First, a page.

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Tillie remembers her first days in New York, when Jazzlyn was still living with her mother in Cleveland. Tillie remembers going straight to the seediest... (full context)
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Simultaneity & Time Theme Icon
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Despite her great desire to see Jazzlyn’s children—her grandchildren—Tillie begins considering hanging herself in prison. “Any excuse is a good excuse,” she... (full context)
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Usually Tillie and Jazzlyn didn’t rob their clients, she explains, but one time a man took them far away—from... (full context)
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...York life. She explains that in the mid-sixties she returned to Cleveland to pick up Jazzlyn, who was eight or nine years old, and she brought her back to New York.... (full context)
Prejudice & Stereotypes Theme Icon
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...injury, Tillie decided to clean up her life. She stopped working as a prostitute, put Jazzlyn in school, and got a job at a supermarket. She was, by her own account,... (full context)
Unity & Human Connection Theme Icon
Prejudice & Stereotypes Theme Icon
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Soon enough, Jazzlyn started working as a prostitute alongside her mother in the Bronx. At the age of... (full context)
Unity & Human Connection Theme Icon
...but doesn’t know why. She asks her if she is the one taking care of Jazzlyn’s children, and Lara replies that she is not. Confused and angry, Tillie asks who she... (full context)
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Tillie thinks about the last time she saw Jazzlyn and Corrigan in the Bronx. She thinks about how there is probably no Sherry-Netherlands hotel... (full context)
Book Three, Chapter 9: A Part of the Parts
Prejudice & Stereotypes Theme Icon
The first defendants on Judge Soderberg’s list are Jazzlyn and Tillie Henderson. He observes the two prostitutes as they come to the front of... (full context)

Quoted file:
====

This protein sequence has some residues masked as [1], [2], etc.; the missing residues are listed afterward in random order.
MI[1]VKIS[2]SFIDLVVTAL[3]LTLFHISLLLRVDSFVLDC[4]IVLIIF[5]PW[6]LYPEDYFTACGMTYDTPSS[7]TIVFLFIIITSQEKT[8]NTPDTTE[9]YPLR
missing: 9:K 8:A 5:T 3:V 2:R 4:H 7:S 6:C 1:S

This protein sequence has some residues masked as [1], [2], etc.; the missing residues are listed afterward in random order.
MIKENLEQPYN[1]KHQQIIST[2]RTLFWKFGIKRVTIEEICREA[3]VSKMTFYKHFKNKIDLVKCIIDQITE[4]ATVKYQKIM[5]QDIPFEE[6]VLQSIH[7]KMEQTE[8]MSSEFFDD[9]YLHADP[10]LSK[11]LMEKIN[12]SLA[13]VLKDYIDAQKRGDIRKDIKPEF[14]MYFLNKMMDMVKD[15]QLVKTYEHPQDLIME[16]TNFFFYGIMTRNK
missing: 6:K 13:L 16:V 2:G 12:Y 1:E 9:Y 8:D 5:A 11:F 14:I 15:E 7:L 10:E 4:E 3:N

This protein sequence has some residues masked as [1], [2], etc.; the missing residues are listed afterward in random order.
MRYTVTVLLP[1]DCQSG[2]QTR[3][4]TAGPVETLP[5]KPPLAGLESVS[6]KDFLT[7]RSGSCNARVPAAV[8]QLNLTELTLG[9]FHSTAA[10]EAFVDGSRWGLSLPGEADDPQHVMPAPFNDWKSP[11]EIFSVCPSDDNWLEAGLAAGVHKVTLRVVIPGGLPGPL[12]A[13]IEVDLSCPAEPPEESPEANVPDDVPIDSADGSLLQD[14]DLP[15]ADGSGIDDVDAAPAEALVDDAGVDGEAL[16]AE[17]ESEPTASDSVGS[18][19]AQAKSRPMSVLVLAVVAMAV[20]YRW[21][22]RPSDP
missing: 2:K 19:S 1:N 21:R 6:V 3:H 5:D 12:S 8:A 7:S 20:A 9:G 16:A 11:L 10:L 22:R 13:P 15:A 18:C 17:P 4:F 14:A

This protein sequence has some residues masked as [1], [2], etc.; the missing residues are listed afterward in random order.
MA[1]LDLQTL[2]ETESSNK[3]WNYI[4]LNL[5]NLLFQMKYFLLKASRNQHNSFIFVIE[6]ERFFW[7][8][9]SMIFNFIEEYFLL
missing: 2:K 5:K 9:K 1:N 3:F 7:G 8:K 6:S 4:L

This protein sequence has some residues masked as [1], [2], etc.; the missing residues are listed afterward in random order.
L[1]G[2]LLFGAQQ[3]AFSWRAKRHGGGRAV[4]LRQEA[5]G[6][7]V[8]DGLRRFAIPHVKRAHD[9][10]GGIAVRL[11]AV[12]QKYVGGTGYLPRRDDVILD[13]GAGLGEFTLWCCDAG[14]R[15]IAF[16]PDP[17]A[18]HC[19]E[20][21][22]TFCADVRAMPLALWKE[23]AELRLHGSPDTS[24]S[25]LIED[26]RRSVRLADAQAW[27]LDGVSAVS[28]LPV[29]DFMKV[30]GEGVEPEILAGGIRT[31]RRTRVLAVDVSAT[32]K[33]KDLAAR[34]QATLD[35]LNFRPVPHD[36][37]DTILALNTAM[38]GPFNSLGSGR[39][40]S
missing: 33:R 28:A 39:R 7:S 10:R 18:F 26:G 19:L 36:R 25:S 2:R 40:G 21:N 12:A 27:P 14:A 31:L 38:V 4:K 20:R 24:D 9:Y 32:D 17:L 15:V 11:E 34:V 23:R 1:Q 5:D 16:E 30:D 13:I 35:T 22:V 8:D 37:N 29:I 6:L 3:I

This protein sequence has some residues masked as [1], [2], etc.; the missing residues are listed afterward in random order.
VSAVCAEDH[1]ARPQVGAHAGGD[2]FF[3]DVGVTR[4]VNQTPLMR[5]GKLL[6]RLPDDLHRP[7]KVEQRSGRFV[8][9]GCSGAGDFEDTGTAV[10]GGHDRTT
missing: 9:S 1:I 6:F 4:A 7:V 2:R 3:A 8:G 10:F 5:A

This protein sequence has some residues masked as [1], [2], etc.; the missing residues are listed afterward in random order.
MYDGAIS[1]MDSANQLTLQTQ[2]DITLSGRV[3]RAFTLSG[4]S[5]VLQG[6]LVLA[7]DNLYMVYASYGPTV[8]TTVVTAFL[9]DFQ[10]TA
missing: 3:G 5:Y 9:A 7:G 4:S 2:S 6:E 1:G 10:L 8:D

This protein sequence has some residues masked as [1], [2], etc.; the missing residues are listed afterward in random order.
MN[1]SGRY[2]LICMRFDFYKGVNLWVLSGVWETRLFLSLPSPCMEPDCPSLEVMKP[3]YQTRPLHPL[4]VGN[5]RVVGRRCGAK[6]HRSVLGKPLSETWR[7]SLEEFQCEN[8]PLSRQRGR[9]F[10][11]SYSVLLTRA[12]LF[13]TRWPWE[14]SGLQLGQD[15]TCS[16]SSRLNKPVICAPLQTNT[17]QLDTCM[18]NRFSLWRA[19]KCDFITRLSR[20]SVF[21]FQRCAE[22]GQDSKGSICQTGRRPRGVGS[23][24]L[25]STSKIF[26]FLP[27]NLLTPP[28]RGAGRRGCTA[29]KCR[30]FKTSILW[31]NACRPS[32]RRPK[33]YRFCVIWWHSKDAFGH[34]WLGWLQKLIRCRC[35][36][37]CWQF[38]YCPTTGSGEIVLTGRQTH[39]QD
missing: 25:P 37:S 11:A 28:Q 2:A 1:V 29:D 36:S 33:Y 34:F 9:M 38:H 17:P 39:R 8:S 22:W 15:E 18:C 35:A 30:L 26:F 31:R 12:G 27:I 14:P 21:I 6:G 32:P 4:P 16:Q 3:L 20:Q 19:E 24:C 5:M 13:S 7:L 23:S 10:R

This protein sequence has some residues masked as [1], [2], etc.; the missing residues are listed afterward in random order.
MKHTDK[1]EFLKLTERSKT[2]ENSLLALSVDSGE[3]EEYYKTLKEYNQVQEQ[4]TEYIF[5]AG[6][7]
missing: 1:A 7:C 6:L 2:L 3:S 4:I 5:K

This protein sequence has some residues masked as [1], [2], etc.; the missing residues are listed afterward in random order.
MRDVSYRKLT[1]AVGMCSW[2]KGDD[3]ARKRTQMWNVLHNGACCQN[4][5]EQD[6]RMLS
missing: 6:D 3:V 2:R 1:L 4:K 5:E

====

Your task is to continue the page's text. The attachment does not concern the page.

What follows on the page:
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Doubt & Faith Theme Icon
...arguments, resulting in him asking her to refrain from speaking. He realizes with surprise that Jazzlyn is Tillie’s daughter. (full context)
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Because Tillie has decided to take full responsibility for the robbery that she and Jazzlyn committed, Judge Soderberg dismisses Jazzlyn’s case, and she is free to go. She kisses her... (full context)
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Judge Soderberg orders Jazzlyn to put the shirt back on. She refuses, and then Soderberg asks the white man... (full context)
Book Three, Chapter 10: Centavos
Unity & Human Connection Theme Icon
Simultaneity & Time Theme Icon
Doubt & Faith Theme Icon
...of beauty was something simpler than that, like a conversation he’d had with Tillie or Jazzlyn. Maybe, she thinks, he had decided that he didn’t need her, that he would stay... (full context)
Simultaneity & Time Theme Icon
Doubt & Faith Theme Icon
...spent the night in his van near the courthouse in Lower Manhattan that Tillie and Jazzlyn had been sent to. She thinks it is possible that he awoke in time to... (full context)
Book Four, Chapter 12: Roaring Seaward, and I Go
Unity & Human Connection Theme Icon
Simultaneity & Time Theme Icon
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...tightrope walker. It was taken, she knows, on the exact same day that her mother, Jazzlyn, died. It makes her think about life’s simultaneity, the strange wonder that something so beautiful... (full context)